On Wednesday, the 75th anniversary of the “date which will live in infamy,” the NOAA ship Okeanos Explorer dispatched a robotic vehicle to explore two Japanese mini submarines, an event that they live-streamed.
In what marks the first US shots fired in World War II, the USS Ward fired at one mini-sub on the morning of December 7, 1941, sinking it, after it was first spotted attempting to enter the harbor, partially submerged. Ninety minutes after the Ward sunk the sub, the aerial attack by the Japanese began.
"Until now, only a handful of explorers and scientists have seen these relics of the war in the deep sea," James Delgado, the director of maritime heritage, NOAA Office of National Marine Sanctuaries, said in a statement before the dive, "but thanks to technology, anyone and everyone can now dive with us in the first live exploration of the 'midget' submarines that represent the beginning of the war in the Pacific."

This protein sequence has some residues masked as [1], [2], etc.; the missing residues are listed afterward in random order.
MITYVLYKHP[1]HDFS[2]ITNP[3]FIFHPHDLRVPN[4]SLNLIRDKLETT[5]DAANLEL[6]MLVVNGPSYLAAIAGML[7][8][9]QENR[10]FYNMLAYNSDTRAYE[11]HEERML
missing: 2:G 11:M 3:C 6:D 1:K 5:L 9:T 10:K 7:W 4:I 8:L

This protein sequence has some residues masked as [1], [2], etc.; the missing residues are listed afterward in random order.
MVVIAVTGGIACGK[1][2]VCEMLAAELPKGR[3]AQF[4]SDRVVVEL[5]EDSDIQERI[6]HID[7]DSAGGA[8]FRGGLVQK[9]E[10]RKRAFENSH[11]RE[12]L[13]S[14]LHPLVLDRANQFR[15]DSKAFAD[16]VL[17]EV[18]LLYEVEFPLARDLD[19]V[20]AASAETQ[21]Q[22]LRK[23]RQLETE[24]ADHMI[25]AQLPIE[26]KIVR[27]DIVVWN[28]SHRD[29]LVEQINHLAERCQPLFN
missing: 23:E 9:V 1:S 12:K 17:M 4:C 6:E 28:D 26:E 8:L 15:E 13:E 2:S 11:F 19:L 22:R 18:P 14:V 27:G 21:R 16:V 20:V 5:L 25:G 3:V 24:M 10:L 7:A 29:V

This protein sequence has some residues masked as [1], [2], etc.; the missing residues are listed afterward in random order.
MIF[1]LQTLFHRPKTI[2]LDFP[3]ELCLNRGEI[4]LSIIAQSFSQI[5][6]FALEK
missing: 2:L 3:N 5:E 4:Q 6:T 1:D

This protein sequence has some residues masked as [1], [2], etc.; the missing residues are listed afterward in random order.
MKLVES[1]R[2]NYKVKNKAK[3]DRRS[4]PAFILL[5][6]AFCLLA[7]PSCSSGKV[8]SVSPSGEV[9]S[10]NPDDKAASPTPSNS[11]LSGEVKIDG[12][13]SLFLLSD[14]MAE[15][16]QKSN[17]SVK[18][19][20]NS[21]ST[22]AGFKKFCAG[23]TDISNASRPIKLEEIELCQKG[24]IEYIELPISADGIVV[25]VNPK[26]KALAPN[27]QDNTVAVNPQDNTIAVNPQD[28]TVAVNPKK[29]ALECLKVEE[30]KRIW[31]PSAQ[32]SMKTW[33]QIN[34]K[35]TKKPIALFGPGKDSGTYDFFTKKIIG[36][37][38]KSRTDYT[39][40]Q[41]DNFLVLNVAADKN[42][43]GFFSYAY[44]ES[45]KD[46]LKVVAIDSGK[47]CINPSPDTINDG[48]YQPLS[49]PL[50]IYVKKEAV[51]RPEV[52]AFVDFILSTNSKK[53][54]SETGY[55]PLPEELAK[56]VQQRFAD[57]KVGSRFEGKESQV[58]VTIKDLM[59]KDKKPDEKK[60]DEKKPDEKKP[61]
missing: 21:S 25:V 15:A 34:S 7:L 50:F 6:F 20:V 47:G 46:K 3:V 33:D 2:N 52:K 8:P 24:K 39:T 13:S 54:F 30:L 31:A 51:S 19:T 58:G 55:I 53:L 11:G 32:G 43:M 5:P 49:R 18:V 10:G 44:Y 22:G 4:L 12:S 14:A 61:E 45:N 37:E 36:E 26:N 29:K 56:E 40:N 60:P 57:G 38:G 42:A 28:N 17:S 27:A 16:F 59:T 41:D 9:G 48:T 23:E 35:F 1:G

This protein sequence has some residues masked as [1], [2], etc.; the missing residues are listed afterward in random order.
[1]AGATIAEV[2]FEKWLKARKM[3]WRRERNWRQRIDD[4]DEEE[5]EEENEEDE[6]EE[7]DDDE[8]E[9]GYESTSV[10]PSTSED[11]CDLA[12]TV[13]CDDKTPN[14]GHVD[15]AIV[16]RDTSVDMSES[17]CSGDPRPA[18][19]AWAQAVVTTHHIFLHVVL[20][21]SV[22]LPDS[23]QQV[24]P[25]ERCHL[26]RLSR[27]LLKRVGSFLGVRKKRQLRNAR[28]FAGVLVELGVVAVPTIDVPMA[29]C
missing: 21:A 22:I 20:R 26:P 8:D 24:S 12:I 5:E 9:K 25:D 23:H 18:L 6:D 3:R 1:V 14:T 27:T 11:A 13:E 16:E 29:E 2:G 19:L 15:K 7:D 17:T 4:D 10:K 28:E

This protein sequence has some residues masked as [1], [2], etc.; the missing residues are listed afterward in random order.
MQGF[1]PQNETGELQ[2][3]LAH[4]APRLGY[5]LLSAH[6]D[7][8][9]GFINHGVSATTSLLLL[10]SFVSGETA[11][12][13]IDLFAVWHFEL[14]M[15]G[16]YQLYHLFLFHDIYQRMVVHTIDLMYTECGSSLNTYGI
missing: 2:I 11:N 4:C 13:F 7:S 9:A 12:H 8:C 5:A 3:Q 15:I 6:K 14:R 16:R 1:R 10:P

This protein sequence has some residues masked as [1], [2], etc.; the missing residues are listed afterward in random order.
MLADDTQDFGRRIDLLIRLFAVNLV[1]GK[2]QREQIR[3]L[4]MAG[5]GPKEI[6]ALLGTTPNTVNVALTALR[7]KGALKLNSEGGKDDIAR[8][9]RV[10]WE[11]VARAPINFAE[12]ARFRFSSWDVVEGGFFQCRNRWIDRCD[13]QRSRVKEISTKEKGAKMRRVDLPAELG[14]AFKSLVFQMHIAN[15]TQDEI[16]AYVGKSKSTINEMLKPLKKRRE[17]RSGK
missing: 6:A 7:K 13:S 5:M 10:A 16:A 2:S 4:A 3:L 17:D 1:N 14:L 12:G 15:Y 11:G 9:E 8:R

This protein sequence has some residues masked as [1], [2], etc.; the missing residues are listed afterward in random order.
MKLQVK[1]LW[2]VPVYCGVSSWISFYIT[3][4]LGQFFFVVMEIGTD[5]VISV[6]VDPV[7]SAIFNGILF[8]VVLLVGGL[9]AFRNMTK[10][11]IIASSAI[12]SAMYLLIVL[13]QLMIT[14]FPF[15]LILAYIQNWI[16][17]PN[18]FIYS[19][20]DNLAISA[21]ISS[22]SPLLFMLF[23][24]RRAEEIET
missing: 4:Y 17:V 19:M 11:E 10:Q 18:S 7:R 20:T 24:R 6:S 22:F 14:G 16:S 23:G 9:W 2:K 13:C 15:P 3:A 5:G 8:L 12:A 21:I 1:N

“The aft ends of the torpedo tubes and mechanisms are visible through the gap at flange,” the scientists reported in a document with their observations about the sunken sub provided by NOAA. “This was for us a reminder of not only the deadly intent of the mission, but also its failure.”
Thanks to NOAA for this great offering. It is always thrilling to visit wrecks and imagine what happened... in this case, we know.
That's it for now. See you next time.
PS As a matter of interest, Maritime Maunder has passed the 31,000 reader mark! No idea what has triggered the sudden interest and following, but we are not only gratified, but humbled. Thank you.